Whether or not that is actually the case, it is known that the "iTV" is on the way, and it's is well-known that Apple is currently in talks with cable companies over distributing their content. An analyst who recently spoke with Apple executives has said that the outcome of those talks, unfortunately, could mean the difference between a sooner iTV release and a later one.
Fortune today quoted a memo by Pacific Crest analyst Andy Hargreaves, stating that an iTV is "extremely unlikely in the near term." Fortune quotes Hargreaves' memo:
Relative to the television market, Eddy Cue, Apple SVP of Internet Software and Services, reiterated the company's mantra that it will enter markets where it feels it can create great customer experiences and address key problems. The key problems in the television market are the poor quality of the user interface and the forced bundling of pay TV content, in our view. While Apple could almost certainly create a better user interface, Mr. Cue's commentary suggested that this would be an incomplete solution from Apple's perspective unless it could deliver content in a way that is different from the current multichannel pay TV model.
Unfortunately for Apple and for consumers, acquiring rights for traditional broadcast and cable network content outside of the current bundled model is virtually impossible because the content is owned by a relatively small group of companies that have little interest in alternative models for their most valuable content. The differences in regional broadcast content and the lack of scale internationally also create significant hurdles that do not seem possible to cross at this point.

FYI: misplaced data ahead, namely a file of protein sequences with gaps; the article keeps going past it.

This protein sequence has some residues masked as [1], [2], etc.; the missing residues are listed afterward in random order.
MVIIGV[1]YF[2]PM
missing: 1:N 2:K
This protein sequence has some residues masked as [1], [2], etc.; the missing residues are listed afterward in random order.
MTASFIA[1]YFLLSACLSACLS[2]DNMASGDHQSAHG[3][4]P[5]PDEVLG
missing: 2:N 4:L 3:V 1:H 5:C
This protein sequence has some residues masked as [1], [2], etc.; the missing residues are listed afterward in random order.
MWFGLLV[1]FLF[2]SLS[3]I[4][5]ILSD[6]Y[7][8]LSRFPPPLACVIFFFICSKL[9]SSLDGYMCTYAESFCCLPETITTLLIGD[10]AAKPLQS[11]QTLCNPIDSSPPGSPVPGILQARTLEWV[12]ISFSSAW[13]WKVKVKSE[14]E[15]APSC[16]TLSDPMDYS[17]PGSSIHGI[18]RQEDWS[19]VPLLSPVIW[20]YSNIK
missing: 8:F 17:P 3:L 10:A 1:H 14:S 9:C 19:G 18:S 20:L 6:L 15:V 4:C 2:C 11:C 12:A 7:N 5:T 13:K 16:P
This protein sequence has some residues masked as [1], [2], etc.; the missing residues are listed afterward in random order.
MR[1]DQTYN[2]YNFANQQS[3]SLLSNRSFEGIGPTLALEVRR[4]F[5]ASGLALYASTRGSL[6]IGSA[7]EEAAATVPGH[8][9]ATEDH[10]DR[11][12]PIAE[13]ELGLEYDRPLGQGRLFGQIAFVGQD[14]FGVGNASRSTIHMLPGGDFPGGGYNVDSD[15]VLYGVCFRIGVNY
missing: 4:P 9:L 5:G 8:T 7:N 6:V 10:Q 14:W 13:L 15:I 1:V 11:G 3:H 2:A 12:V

It's clear that Apple intends to revolutionize the TV industry the same way it did the music industry. To do this, though, Apple is going to have to break up the huge multi-channel packages cable companies currently offer. These are the same packages that keep many less-watched cable channels on the air. When a-la-carte viewing and pricing finally does come into effect, the cable industry will inevitably contract.
Whatever Apple is offering cable content distributors, they would be wise to take it, as it could be their only lifeline to a new business model. A contraction of the cable industry would be better for it than a future where it doesn't exist, replaced by individual channels creating, marketing, and selling their own content. As entertainment shifts steadily toward streaming and social content, time is running out for cable companies to change direction on their own.